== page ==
At NTN results matter. All results. Not just those that are state mandated, but a full range of results that tell us how students feel, think, respond to and engage in a range of cognitive, emotional, behavioral and social activities associated with their educational experience.
How students perform on standardized tests is important, but state tests are only one measure of a student’s ability. It is equally important to measure how well students are able to think critically, problem solve and work in teams in order to accurately assess a student’s proficiency and preparedness. This year NTN has renewed its examination on data and accountability, increasing its efforts to collect data that demonstrates how effective the New Tech Model is in preparing young people for success in college.
Data is a tricky thing, and, if collected narrowly, it tells only a small part of the story about what students are and are not learning. That’s why the NTN School Design and Implementation Team have been working closely with several universities to develop data points that tell the full story of how well the New Tech model works while at the same time helping schools develop data points that also effectively measure individual students success.
In other words-NTN is hard at work determining the best way to use data to demonstrate what many principals, teachers and students know as the New Tech Effect—that thing that happens every day in classrooms across the New Tech Network when students connect to their learning, engage in new projects and work in teams.
According to veteran NTN Assistant Director, Paul Curtis, NTN collects data for many reasons. First, to measure fidelity to the New Tech Model, second to help schools assess how well individual students are doing, and finally to monitor progress centrally across the Network.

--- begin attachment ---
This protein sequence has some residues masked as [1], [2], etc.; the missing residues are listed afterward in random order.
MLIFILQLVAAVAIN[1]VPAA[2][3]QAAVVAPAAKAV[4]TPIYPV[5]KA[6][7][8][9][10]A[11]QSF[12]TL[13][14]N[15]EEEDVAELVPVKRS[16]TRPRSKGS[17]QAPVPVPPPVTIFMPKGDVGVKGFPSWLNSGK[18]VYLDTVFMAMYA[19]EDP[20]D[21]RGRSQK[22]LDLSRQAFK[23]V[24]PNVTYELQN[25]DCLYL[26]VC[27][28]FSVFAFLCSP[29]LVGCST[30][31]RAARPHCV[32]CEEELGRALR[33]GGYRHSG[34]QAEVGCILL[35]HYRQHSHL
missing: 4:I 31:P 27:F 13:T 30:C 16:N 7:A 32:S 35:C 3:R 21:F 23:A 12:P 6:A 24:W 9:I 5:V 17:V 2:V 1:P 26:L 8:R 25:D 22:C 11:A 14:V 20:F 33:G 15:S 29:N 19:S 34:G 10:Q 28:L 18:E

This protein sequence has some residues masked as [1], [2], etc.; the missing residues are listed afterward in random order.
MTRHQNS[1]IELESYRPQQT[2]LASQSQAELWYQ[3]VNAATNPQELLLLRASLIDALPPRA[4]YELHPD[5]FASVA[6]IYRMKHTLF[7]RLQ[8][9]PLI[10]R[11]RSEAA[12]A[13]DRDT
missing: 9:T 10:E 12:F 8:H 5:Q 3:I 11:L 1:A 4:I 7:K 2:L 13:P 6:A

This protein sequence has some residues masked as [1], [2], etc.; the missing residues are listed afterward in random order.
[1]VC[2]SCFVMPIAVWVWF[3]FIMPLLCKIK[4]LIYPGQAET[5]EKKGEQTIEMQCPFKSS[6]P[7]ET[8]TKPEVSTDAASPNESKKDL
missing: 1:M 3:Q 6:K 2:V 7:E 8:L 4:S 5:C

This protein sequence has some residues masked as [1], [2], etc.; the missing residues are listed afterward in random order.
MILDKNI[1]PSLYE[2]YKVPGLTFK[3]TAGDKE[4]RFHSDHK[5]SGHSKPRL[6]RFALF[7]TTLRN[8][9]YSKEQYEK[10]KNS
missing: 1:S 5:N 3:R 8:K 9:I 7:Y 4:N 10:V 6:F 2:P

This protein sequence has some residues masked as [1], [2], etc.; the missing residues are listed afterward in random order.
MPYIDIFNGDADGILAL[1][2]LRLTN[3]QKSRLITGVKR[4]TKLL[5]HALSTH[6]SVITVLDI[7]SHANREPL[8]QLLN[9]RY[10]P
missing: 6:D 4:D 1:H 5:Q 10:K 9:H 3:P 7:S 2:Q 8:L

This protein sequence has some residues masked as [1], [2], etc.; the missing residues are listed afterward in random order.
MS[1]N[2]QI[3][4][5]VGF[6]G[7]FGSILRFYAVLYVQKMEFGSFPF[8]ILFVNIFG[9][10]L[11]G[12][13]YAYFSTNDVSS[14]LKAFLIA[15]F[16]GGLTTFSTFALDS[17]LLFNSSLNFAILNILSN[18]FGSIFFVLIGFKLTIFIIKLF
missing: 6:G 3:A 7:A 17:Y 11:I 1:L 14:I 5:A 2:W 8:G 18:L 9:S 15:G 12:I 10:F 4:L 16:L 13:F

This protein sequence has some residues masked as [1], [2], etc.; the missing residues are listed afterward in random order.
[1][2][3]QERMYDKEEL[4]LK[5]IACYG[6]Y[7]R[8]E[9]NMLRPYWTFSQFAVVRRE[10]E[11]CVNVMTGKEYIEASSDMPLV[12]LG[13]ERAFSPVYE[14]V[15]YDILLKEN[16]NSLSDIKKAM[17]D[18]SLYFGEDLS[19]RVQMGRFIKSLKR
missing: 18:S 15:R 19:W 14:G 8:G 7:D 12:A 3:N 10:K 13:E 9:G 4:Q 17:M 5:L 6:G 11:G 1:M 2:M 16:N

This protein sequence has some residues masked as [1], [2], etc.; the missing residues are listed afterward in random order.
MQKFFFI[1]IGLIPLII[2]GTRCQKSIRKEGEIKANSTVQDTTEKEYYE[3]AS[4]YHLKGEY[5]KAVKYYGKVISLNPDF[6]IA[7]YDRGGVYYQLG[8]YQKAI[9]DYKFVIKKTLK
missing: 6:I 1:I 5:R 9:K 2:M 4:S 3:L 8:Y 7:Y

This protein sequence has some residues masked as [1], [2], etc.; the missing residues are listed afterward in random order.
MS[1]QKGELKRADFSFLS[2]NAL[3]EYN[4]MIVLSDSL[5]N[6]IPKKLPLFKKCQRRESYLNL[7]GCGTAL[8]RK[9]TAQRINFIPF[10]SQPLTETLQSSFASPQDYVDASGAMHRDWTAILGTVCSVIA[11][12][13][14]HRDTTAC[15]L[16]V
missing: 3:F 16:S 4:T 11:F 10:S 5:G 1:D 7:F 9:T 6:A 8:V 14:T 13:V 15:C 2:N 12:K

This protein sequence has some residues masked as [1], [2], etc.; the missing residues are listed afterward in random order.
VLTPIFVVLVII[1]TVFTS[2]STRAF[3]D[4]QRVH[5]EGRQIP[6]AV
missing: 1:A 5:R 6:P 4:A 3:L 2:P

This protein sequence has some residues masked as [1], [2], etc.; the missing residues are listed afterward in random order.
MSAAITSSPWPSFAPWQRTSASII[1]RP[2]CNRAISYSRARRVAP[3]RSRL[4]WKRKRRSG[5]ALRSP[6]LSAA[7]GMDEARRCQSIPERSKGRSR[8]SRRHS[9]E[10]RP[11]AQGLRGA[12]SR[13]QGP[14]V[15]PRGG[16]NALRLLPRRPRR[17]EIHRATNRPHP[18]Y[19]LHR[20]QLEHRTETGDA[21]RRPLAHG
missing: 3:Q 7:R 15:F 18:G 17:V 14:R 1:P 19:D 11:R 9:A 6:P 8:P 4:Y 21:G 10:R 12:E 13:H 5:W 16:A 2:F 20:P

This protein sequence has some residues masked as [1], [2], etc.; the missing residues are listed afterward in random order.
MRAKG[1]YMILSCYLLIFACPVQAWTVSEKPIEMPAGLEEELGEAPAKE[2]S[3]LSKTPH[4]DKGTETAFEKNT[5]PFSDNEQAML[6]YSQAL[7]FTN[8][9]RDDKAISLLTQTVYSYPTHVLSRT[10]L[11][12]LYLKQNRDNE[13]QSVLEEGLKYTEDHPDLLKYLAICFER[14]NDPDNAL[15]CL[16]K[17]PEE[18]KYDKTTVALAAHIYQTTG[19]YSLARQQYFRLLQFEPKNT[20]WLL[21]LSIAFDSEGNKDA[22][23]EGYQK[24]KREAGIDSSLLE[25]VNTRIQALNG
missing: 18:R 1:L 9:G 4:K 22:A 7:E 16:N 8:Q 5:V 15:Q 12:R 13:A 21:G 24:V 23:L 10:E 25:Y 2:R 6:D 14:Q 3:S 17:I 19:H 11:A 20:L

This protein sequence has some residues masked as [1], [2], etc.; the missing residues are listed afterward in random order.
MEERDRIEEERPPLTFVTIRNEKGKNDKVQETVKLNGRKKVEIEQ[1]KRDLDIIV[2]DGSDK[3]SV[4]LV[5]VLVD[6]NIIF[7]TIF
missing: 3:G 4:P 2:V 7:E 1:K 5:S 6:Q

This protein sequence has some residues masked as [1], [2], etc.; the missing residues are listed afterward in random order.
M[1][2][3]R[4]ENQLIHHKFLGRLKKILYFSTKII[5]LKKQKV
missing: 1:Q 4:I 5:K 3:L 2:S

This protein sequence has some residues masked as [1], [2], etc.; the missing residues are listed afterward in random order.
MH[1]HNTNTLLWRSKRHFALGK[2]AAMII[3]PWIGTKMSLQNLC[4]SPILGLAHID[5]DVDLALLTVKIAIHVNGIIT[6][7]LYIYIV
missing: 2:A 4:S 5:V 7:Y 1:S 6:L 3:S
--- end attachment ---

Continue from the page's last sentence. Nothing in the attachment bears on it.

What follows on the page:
Why fidelity to the model?
“If we get schools to fidelity, it will help to improve both individual student success and strengthen the network,” said Paul. “You can’t do one without the other. A strong school, implementing all key aspects of the model is going to have better outcomes for students”, he explained. “Our goal is to give students the best schools possible and to help shape a national debate around how we define a successful secondary school. We need a range of data to do that.”
Over the last year, the NTN team has worked with a set of schools to increase the accuracy and reliability of the data collected to create a uniform set of data points across the network. This includes the measuring of 21st century skills using the College Work and Readiness Assessment (CWRA) - currently administered as a pilot in 10 schools. Using the National Student Clearing House, NTN is tracking students after they enter college, to see how well they faire in their college experience and whether or not they graduate.
“Of the students that went to the original New Tech in Napa, more than 70% went on to college, that’s much higher than the national average which is 50%,” said Paul. “But, there is a 50% dropout rate in college, [worse for community colleges] and so we need to know how well our students do once they get to college.”
This winter NTN will also generate individual school performance reports summarizing achievement data as well as network wide evaluations. This data will include performance measures that enable schools to assess whether a student possesses the knowledge, strategies, and skills to successfully compete in college and the workplace. In addition, over 20 schools will take part in the Youth Truth Survey which is designed to measure student levels of engagement, relationships with adults and peers, and challenges.
“As a parent if you had a choice that empowered your kid and one that didn’t, wouldn’t you choose the one that had them come home excited about their day at school? Wouldn’t you want to feel confident knowing that that school was really preparing them for their future? That’s what we’re trying to show with the data,” explained Paul.
NTN continues to expand its collection of multiple data points and deepen its evaluation efforts, increasing the use of data for continuous improvement. The data helps tell the story of the New Tech Effect; it redefines learning in the 21st century by giving students the skills necessary to graduate high school, complete college and move into successful careers.
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